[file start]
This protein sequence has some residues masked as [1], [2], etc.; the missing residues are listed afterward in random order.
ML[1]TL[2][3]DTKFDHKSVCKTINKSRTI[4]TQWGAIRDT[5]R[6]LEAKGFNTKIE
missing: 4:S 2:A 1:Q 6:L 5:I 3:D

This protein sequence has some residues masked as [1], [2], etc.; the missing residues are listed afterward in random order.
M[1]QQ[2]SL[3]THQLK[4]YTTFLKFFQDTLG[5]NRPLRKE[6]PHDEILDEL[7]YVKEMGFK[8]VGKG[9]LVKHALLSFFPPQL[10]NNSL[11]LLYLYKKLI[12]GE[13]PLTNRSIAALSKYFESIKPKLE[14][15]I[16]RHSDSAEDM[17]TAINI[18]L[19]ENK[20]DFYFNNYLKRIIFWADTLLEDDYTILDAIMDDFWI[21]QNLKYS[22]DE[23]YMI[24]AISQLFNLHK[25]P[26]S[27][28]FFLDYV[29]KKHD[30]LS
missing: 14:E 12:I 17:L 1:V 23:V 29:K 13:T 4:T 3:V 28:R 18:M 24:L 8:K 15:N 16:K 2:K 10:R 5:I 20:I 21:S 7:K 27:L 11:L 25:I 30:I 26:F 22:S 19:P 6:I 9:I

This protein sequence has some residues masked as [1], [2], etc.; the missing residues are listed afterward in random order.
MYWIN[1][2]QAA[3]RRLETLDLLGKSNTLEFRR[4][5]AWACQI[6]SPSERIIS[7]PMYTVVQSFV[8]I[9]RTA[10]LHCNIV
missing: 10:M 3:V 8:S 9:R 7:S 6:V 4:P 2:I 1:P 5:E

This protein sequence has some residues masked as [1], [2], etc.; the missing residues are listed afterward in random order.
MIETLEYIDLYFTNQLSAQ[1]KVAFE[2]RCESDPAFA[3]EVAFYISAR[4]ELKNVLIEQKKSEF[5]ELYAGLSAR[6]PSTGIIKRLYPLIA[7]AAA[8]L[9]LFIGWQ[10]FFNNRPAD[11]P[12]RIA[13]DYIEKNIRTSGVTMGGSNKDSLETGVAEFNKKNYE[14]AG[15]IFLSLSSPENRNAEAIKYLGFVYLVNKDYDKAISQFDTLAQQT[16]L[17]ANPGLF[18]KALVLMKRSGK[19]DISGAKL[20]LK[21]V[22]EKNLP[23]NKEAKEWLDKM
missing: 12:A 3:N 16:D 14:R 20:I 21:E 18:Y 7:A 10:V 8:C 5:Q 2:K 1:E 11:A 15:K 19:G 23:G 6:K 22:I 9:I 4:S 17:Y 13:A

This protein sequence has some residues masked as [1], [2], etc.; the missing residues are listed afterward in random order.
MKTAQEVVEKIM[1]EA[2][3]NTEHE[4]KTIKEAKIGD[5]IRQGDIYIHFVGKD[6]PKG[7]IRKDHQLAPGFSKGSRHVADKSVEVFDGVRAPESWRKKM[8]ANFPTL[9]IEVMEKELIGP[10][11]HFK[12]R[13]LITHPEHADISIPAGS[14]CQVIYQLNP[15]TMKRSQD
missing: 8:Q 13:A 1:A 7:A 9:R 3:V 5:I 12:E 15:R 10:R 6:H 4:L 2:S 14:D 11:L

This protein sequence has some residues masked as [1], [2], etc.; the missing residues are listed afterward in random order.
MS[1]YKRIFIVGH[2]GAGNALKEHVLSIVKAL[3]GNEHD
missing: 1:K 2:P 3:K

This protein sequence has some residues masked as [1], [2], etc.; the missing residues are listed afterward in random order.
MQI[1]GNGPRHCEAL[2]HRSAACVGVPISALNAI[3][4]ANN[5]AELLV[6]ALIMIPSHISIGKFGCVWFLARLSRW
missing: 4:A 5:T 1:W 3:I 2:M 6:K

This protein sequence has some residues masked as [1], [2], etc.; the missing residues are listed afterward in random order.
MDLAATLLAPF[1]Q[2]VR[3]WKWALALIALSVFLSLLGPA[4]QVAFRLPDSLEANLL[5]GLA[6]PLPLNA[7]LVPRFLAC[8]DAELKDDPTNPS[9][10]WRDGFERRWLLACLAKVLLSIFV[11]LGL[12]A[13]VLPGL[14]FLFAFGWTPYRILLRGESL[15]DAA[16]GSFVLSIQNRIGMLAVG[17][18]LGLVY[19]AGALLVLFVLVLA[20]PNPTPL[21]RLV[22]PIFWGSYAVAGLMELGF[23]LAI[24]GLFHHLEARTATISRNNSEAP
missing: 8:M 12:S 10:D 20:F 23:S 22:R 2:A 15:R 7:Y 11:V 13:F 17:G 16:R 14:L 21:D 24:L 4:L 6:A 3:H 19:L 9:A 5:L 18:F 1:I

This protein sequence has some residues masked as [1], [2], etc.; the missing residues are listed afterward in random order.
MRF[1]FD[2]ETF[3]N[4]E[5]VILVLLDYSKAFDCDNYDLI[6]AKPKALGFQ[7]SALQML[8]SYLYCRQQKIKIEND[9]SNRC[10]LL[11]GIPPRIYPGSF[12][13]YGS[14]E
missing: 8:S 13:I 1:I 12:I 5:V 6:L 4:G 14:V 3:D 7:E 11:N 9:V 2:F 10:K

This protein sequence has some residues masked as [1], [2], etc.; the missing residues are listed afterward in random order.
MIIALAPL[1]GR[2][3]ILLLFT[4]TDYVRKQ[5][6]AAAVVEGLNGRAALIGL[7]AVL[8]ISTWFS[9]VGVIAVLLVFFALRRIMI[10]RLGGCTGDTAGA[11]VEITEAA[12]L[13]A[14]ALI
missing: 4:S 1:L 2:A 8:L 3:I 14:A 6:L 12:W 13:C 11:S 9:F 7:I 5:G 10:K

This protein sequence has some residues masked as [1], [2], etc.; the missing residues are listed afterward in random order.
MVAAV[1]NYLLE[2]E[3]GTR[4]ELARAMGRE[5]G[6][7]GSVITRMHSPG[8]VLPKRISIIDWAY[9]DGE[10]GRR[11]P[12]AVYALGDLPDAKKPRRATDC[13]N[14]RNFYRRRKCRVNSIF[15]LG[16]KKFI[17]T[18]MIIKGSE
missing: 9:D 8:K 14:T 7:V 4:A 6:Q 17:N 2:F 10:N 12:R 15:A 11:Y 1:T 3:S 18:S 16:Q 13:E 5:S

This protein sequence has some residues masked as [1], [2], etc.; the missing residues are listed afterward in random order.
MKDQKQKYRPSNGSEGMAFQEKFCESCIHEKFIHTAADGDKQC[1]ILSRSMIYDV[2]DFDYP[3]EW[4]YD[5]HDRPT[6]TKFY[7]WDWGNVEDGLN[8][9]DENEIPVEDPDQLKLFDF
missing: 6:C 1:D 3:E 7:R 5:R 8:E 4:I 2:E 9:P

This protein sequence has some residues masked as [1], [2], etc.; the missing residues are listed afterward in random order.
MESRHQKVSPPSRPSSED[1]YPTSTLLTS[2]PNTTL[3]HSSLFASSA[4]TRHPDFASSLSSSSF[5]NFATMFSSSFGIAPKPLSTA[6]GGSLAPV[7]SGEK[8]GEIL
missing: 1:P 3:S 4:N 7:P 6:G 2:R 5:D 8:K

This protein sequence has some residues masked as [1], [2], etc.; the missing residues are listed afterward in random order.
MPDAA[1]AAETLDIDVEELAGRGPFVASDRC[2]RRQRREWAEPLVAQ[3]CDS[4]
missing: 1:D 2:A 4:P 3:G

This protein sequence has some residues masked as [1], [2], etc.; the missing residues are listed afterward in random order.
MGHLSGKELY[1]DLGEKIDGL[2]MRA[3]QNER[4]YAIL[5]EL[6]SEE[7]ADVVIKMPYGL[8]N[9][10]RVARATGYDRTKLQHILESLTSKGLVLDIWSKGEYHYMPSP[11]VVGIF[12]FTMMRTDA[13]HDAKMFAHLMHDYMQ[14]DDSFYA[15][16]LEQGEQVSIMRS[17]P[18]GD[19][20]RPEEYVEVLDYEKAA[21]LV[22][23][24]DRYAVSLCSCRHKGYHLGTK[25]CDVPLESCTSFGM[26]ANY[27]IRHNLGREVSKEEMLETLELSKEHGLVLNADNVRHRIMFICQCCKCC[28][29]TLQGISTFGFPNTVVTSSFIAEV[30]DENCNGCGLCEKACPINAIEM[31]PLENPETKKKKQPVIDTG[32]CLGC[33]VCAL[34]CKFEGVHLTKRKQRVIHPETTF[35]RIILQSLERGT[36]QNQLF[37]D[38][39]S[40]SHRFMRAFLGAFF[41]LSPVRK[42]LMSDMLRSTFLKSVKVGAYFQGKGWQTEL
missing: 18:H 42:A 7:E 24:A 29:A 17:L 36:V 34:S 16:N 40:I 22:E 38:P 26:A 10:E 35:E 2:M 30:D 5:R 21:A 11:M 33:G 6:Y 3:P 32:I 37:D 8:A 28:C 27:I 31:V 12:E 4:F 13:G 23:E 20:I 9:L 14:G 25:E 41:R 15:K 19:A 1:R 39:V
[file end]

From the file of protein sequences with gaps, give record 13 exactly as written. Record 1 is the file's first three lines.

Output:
This protein sequence has some residues masked as [1], [2], etc.; the missing residues are listed afterward in random order.
MESRHQKVSPPSRPSSED[1]YPTSTLLTS[2]PNTTL[3]HSSLFASSA[4]TRHPDFASSLSSSSF[5]NFATMFSSSFGIAPKPLSTA[6]GGSLAPV[7]SGEK[8]GEIL
missing: 1:P 3:S 4:N 7:P 6:G 2:R 5:D 8:K